Injera Recipe

Injera Recipe

Injera Recipe

Hey there, my favorite food lovers! Today, we’re diving into the world of Ethiopian cuisine with a quick and mouthwatering injera recipe. Originating from the vibrant culture of Ethiopia, injera is a traditional flatbread that serves as a staple in Ethiopian households. Its unique sourdough flavor and spongy texture make it a delightful addition to any meal.

Brief History:

Injera has deep roots in Ethiopian history, dating back centuries. This sourdough flatbread is a crucial part of Ethiopian dining, often accompanying various stews and dishes. Its preparation involves fermented teff flour, which adds that distinct tangy taste loved by many.

Injera Recipe

Injera Recipe

Today, we're diving into the world of Ethiopian cuisine with a quick and mouthwatering injera recipe.
Prep Time 45 minutes
Cook Time 30 minutes
Course Side Dish
Cuisine Ethiopia
Servings 5
Calories 150 kcal


  • Mixing bowls
  • Whisk
  • Non-stick skillet or injera pan


  • Mix Dry Ingredients: In a bowl, combine teff flour, all-purpose flour, baking soda, and salt.
  • Add Water: Gradually whisk in water until you achieve a smooth, lump-free batter.
  • Fermentation: Allow the batter to ferment for at least 30 minutes. This step enhances the flavor and texture of the injera.
  • Cooking: Heat the skillet or injera pan over medium heat. Pour a ladle of batter onto the pan, swirling it to create a thin, even layer. Cook until bubbles form and the edges lift.
  • Serve: Once cooked, transfer the injera to a plate. Repeat the process until all the batter is used.


Keyword Injera Recipe

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Explore more Ethiopian delights by trying out Doro Wat (spicy chicken stew) or Kitfo (minced raw meat). These dishes complement the injera perfectly for a wholesome Ethiopian feast.

Ready to embark on an Ethiopian culinary adventure? Try out our quick injera recipe and explore the richness of Ethiopian cuisine in your kitchen.

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Frequently Asked Questions About Injera Recipe

What is Injera?

Injera is a sourdough flatbread that is widely used in Ethiopian and Eritrean cuisine. With its soft, spongy texture and slightly sour taste, it goes well with a lot of different foods, like soups and salads.

What are the main ingredients in Injera?

When you make injera, you mostly need teff flour, water, and a little yeast. The main thing that gives Injera its unique taste and texture is teff flour, which is made from the grain teff.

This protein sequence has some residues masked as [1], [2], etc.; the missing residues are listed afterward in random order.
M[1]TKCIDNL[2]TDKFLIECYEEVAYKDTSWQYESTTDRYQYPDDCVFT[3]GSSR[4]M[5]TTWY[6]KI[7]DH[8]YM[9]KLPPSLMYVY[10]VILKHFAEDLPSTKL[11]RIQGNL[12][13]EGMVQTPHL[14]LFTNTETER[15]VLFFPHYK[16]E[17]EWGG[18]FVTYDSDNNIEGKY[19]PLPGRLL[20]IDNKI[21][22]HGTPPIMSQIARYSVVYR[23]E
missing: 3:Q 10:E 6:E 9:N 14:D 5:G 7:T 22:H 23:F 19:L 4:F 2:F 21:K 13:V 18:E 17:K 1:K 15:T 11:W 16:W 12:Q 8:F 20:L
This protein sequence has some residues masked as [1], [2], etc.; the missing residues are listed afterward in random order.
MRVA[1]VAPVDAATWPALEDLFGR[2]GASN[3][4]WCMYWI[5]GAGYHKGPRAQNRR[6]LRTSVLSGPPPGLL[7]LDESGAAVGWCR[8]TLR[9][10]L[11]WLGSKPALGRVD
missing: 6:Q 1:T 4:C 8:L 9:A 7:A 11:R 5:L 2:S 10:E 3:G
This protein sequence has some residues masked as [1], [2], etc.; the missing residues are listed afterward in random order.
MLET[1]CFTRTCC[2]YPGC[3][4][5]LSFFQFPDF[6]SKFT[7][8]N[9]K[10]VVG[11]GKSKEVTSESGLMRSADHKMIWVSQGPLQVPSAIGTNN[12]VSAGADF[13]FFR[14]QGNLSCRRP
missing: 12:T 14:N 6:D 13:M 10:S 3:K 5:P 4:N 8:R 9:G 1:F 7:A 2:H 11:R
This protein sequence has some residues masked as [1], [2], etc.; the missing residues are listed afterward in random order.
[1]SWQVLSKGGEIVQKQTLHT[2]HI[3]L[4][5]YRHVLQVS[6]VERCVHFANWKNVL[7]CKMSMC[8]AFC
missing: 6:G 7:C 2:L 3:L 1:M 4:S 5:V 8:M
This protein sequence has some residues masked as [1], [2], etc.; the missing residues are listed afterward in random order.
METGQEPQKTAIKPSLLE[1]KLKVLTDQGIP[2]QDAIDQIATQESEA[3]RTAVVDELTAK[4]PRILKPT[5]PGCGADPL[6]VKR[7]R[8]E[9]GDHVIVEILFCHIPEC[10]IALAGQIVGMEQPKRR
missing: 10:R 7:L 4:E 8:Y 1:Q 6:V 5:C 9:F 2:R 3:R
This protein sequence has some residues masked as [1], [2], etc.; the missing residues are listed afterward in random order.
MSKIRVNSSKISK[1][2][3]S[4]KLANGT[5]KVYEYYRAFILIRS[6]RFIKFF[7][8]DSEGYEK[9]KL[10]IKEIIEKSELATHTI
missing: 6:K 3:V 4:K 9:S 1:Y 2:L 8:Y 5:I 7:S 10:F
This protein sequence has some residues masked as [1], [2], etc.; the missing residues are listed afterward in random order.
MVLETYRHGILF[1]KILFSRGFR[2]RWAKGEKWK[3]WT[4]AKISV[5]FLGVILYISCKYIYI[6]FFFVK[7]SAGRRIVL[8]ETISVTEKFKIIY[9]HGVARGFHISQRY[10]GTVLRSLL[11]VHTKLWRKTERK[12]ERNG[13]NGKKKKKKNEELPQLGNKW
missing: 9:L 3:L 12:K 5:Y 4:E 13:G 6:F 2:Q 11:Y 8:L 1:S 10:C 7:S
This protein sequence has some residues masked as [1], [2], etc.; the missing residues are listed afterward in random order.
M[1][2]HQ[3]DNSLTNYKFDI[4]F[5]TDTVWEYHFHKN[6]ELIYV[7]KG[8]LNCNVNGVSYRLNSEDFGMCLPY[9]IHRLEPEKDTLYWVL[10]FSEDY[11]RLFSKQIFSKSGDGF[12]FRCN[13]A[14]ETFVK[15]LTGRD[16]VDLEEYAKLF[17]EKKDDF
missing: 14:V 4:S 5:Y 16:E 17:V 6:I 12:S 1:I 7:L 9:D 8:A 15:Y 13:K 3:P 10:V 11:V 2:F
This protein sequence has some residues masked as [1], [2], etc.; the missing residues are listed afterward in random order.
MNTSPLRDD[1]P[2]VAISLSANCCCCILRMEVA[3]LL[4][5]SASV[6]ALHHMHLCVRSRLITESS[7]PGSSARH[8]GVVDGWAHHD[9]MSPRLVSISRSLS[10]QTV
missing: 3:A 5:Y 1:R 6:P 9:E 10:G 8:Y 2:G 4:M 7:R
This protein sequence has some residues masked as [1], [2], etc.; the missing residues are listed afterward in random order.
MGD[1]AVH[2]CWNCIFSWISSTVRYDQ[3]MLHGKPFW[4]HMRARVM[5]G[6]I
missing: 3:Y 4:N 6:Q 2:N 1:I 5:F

Is teff flour necessary to make Injera?

If you want to make real Injera, you need to use teff flour, which can be hard to find outside of Ethiopia and Eritrea. To make food that tastes and feels like traditional Injera, some recipes mix teff flour with other flours, like wheat or barley.

How long does it take to make Injera?

Because it needs to ferment, making injera takes some planning ahead of time. For the batter to get its sour flavour, it usually needs to ferment for at least 24 to 48 hours before it is cooked. The time it takes to cook each Injera is pretty short—usually only a few minutes per bread.

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Can I make gluten-free Injera?

There is no gluten in injera that is made with 100% teff flour. Teff is a grain that doesn’t contain gluten, so it can be eaten by people who are sensitive to gluten or have celiac disease. But it’s very important to make sure that none of the items or cooking surfaces are contaminated with gluten.

How do I cook Injera?

The usual way to cook injera is on a mitad or tawa, which is a big, flat griddle. The batter is put onto the hot surface and spread out thinly to make a big pancake in the shape of a circle. When bubbles appear on top of the Injera and the sides start to lift, it is taken off the griddle and left to cool.

Can I store leftover Injera?

Yes, you can keep extra Injera at room temperature for up to a few days in a container that doesn’t let air in. If you don’t want the Injera to dry out, wrap it in a clean cloth or paper towel. Alternatively, you can keep it in the fridge to make it last longer.

What dishes can I serve with Injera?

Many Ethiopian and Eritrean dishes, like Doro Wat (spicy chicken stew), Misir Wat (spicy lentil stew), and Atkilt Wat (spiced cabbage and potatoes), are eaten with injera. Because it’s soft, it soaks up the tasty sauces and juices of these foods perfectly.

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